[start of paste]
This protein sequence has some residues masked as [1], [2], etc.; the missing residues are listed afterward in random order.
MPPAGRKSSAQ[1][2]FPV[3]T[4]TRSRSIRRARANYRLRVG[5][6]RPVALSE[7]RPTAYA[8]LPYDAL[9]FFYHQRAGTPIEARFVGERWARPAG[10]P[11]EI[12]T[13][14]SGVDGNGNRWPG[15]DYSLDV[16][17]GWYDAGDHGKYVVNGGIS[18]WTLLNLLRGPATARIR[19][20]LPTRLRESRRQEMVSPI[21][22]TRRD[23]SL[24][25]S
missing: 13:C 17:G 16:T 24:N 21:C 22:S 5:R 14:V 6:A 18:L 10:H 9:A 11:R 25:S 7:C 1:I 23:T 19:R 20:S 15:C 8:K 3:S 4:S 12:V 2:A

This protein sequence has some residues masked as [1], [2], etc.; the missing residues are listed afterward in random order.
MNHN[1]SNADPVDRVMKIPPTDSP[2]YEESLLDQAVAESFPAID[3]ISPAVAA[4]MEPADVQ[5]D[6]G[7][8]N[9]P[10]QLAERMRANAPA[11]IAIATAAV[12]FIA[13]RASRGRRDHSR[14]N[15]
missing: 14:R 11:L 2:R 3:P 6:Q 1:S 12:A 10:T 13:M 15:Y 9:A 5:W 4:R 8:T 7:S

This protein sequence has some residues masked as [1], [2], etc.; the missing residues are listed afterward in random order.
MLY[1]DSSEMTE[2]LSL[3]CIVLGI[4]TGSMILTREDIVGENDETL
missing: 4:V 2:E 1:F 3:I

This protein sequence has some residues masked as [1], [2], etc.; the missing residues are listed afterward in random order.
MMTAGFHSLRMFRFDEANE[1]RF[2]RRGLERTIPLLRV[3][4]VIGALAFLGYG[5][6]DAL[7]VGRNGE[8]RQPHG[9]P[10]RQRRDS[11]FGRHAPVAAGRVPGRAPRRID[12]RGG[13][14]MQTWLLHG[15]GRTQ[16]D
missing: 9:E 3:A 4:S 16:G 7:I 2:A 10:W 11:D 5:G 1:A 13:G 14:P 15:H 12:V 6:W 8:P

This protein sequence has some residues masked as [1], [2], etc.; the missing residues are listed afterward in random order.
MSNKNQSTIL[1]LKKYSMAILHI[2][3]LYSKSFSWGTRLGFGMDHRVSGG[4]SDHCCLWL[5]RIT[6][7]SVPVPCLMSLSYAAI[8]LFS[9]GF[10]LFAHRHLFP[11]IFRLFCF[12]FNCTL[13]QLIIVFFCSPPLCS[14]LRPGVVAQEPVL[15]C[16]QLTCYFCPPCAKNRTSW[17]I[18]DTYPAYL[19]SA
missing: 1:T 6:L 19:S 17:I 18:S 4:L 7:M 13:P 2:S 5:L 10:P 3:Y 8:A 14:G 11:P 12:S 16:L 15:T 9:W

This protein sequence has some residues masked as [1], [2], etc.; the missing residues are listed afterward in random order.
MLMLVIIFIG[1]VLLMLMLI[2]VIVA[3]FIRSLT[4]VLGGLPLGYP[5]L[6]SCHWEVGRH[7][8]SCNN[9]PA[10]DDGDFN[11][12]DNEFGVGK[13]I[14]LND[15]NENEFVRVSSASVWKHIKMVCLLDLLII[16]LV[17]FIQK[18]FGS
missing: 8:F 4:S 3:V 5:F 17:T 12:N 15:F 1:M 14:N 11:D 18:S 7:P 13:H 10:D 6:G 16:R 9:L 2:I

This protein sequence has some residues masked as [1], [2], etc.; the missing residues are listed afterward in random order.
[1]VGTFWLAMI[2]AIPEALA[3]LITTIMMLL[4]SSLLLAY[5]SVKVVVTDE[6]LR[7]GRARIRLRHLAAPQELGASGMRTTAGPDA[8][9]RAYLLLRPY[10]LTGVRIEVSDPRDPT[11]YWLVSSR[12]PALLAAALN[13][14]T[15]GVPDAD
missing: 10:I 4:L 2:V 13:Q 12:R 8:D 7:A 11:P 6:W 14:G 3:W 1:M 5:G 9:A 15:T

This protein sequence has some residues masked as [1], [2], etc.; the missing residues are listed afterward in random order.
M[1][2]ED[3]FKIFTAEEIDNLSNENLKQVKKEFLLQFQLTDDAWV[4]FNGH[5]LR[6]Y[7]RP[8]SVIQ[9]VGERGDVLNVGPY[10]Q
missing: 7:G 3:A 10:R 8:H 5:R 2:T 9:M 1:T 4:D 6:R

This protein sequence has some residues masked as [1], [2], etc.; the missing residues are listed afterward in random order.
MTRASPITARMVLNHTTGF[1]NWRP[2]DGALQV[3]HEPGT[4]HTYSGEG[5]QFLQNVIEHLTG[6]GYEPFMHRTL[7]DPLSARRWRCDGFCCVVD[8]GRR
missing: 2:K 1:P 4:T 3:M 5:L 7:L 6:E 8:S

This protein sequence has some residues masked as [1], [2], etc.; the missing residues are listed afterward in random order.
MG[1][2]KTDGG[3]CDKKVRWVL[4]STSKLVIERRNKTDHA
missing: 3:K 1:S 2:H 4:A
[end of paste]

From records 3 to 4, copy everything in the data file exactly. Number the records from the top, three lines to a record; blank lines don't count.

This protein sequence has some residues masked as [1], [2], etc.; the missing residues are listed afterward in random order.
MLY[1]DSSEMTE[2]LSL[3]CIVLGI[4]TGSMILTREDIVGENDETL
missing: 4:V 2:E 1:F 3:I

This protein sequence has some residues masked as [1], [2], etc.; the missing residues are listed afterward in random order.
MMTAGFHSLRMFRFDEANE[1]RF[2]RRGLERTIPLLRV[3][4]VIGALAFLGYG[5][6]DAL[7]VGRNGE[8]RQPHG[9]P[10]RQRRDS[11]FGRHAPVAAGRVPGRAPRRID[12]RGG[13][14]MQTWLLHG[15]GRTQ[16]D
missing: 9:E 3:A 4:S 16:G 7:I 2:A 10:W 11:D 5:G 1:A 13:G 14:P 15:H 12:V 6:W 8:P